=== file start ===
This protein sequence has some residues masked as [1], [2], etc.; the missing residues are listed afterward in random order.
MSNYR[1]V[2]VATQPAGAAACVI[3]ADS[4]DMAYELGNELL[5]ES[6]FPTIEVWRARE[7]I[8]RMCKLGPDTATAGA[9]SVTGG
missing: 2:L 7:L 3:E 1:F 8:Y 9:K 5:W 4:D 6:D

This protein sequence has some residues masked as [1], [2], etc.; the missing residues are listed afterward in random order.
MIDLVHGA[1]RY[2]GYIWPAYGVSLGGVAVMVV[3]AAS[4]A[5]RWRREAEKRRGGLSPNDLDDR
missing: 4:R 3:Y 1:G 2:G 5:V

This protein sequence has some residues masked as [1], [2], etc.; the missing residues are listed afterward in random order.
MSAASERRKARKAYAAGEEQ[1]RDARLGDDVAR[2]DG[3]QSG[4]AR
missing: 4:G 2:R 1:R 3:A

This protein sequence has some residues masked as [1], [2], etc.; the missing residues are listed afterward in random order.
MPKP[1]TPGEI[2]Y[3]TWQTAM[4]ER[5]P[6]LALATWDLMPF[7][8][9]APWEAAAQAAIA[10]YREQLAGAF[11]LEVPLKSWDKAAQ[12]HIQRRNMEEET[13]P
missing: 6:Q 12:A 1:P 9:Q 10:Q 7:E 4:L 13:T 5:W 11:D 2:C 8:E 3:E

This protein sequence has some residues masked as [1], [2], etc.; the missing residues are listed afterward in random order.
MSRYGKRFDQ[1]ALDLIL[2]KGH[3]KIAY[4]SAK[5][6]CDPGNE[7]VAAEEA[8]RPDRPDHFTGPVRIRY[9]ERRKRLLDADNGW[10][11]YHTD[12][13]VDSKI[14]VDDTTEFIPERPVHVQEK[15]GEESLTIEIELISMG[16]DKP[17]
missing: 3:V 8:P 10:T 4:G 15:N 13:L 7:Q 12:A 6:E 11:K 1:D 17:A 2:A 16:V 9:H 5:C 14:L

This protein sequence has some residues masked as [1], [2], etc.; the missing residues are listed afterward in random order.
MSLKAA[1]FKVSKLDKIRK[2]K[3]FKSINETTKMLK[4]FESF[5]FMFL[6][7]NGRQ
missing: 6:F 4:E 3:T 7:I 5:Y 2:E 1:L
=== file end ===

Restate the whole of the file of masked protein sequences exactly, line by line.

This protein sequence has some residues masked as [1], [2], etc.; the missing residues are listed afterward in random order.
MSNYR[1]V[2]VATQPAGAAACVI[3]ADS[4]DMAYELGNELL[5]ES[6]FPTIEVWRARE[7]I[8]RMCKLGPDTATAGA[9]SVTGG
missing: 2:L 7:L 3:E 1:F 8:Y 9:K 5:W 4:D 6:D

This protein sequence has some residues masked as [1], [2], etc.; the missing residues are listed afterward in random order.
MIDLVHGA[1]RY[2]GYIWPAYGVSLGGVAVMVV[3]AAS[4]A[5]RWRREAEKRRGGLSPNDLDDR
missing: 4:R 3:Y 1:G 2:G 5:V

This protein sequence has some residues masked as [1], [2], etc.; the missing residues are listed afterward in random order.
MSAASERRKARKAYAAGEEQ[1]RDARLGDDVAR[2]DG[3]QSG[4]AR
missing: 4:G 2:R 1:R 3:A

This protein sequence has some residues masked as [1], [2], etc.; the missing residues are listed afterward in random order.
MPKP[1]TPGEI[2]Y[3]TWQTAM[4]ER[5]P[6]LALATWDLMPF[7][8][9]APWEAAAQAAIA[10]YREQLAGAF[11]LEVPLKSWDKAAQ[12]HIQRRNMEEET[13]P
missing: 6:Q 12:A 1:P 9:Q 10:Q 7:E 4:L 13:T 5:W 11:D 2:C 8:E 3:E

This protein sequence has some residues masked as [1], [2], etc.; the missing residues are listed afterward in random order.
MSRYGKRFDQ[1]ALDLIL[2]KGH[3]KIAY[4]SAK[5][6]CDPGNE[7]VAAEEA[8]RPDRPDHFTGPVRIRY[9]ERRKRLLDADNGW[10][11]YHTD[12][13]VDSKI[14]VDDTTEFIPERPVHVQEK[15]GEESLTIEIELISMG[16]DKP[17]
missing: 3:V 8:P 10:T 4:G 15:N 13:L 7:Q 12:A 6:E 11:K 1:D 17:A 2:A 16:V 9:H 5:C 14:L

This protein sequence has some residues masked as [1], [2], etc.; the missing residues are listed afterward in random order.
MSLKAA[1]FKVSKLDKIRK[2]K[3]FKSINETTKMLK[4]FESF[5]FMFL[6][7]NGRQ
missing: 6:F 4:E 3:T 7:I 5:Y 2:E 1:L